I suppose, on the plus side, we couldn’t be bothered with pudding, so the whole meal probably was fine with regards to points. But any restaurant which makes me write out the sentence “Couldn’t be bothered with pudding” and mean it, is not a restaurant that is worth going back to.

Thursday, 5 August 2010

Detox Day 3 – whoopsadaisy!

At about half past seven last night (which is usually teatime in our household) I realised that I couldn’t be bothered to wait another hour for dinner, let alone engage in a vegetable chopathon. So I cooked pasta pesto (a long-term friend) instead. Er, this is not detox food, unless you are trying out some weird detox which involves wheat and cheese (and if you are, and it works then I want details!). I take a bit of comfort from the fact that most of the constituents in the pesto (oil, basil, garlic, pine nuts) are allowed.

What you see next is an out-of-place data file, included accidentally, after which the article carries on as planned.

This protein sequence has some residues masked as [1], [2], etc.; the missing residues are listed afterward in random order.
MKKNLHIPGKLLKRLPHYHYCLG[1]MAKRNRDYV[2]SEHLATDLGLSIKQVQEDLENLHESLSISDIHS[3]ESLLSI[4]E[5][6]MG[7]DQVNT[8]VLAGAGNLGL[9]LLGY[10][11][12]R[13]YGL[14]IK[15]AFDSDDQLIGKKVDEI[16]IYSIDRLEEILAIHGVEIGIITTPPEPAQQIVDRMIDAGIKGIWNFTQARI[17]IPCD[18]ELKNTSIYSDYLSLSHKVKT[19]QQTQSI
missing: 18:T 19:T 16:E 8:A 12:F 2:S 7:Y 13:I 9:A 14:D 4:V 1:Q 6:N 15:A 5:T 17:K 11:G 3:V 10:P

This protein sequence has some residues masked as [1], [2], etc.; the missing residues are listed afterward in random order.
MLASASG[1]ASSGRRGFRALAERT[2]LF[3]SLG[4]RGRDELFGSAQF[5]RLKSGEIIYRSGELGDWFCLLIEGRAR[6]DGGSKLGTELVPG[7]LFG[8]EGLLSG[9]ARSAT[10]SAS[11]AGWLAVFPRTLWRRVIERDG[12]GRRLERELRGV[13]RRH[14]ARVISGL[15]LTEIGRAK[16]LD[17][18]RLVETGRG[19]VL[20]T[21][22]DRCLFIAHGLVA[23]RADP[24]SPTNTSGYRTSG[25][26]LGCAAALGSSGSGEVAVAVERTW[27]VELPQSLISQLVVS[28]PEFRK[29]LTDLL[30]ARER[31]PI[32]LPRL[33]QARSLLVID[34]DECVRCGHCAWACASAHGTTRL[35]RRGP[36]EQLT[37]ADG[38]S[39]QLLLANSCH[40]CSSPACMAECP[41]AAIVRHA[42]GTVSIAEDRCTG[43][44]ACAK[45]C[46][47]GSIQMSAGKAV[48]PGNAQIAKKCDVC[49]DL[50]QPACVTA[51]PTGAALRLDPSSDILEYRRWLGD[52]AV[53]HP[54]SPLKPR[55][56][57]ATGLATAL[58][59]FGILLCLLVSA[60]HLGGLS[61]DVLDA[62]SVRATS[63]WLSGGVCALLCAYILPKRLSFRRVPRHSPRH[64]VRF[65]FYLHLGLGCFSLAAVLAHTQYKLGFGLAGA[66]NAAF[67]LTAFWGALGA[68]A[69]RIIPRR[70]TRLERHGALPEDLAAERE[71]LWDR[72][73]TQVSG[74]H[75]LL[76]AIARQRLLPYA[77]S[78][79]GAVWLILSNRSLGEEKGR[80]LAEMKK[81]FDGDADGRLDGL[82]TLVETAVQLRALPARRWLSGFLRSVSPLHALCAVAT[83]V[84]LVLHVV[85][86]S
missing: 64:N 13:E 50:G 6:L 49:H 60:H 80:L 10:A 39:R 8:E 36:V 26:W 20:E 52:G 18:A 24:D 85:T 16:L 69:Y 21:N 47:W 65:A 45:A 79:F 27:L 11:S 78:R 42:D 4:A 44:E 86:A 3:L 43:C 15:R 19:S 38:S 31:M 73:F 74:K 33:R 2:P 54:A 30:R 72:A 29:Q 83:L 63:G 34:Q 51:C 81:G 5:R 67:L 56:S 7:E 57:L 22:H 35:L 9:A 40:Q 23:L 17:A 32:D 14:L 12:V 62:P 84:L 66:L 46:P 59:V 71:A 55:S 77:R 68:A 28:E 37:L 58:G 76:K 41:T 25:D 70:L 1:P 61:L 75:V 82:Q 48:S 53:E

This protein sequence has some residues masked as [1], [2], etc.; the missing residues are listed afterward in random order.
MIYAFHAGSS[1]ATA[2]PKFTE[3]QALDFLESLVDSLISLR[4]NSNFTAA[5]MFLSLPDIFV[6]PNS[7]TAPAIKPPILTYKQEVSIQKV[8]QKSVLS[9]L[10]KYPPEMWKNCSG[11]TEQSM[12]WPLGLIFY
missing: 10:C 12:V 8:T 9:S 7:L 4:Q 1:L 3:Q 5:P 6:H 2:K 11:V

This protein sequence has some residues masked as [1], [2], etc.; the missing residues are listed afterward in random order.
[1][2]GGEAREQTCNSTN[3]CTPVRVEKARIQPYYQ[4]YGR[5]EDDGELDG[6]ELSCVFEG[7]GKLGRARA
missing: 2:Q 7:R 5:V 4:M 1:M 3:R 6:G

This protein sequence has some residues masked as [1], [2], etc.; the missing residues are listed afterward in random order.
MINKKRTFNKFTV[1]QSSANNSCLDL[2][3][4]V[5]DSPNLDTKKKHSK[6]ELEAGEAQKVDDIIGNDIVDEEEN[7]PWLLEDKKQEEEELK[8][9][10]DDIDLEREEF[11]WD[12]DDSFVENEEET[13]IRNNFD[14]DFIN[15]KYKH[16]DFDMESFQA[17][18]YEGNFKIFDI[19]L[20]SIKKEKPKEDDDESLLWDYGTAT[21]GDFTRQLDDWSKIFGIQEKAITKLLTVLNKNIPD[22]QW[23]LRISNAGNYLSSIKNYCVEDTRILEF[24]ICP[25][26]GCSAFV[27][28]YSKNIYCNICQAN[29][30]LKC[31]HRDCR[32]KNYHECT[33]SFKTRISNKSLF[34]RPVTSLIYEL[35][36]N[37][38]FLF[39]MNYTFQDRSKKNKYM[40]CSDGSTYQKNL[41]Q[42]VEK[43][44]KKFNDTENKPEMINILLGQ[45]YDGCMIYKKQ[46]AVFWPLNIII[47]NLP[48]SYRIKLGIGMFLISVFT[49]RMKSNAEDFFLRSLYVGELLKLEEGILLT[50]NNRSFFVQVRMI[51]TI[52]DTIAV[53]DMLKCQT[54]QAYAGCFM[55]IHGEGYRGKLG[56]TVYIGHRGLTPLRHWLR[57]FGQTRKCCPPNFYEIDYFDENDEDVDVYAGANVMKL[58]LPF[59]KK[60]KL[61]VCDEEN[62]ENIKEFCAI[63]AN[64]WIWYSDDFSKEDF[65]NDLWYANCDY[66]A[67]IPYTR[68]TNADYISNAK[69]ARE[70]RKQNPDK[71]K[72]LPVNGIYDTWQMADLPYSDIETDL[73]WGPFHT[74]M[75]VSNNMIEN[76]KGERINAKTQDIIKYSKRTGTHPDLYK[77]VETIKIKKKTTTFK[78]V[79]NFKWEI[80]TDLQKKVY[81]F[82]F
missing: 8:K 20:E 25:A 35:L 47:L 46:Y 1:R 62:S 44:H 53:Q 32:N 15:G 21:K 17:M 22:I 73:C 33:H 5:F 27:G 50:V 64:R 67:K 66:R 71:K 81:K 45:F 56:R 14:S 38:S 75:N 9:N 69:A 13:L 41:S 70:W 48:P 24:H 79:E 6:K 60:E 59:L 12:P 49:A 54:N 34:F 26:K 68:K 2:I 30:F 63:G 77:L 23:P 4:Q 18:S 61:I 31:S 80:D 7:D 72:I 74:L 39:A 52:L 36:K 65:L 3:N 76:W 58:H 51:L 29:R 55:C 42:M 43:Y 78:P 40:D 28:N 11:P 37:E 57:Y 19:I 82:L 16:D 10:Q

So there we have it, sheer bloody laziness runs roughshod over weakling attempt at better health. It’s not all doom and gloom though. The pink Bircher muesli continues to go down well at breakfast (although this morning it didn’t seem to be as satisfying as previously: my arm had tooth marks in it at about quarter to nine) and lunch for today is the remains of a delicious roasted tomato and red pepper soup that we had for tea on Tuesday, plus I have been loading up on some rather gorgeous plums and nectarines. So, if the point of detoxing was to get my levels of fresh fruit and veggies up than it has succeeded on that one count.

Oh, and I have rediscovered my love for oatcakes (although every time I eat one I imagine what it would taste like topped with a wodge of cheese). I think these are going to be featuring in my lunchbox quite heavily in the next few weeks. Soooo good, and the Waitrose ones we have in at the moment are only half a point each.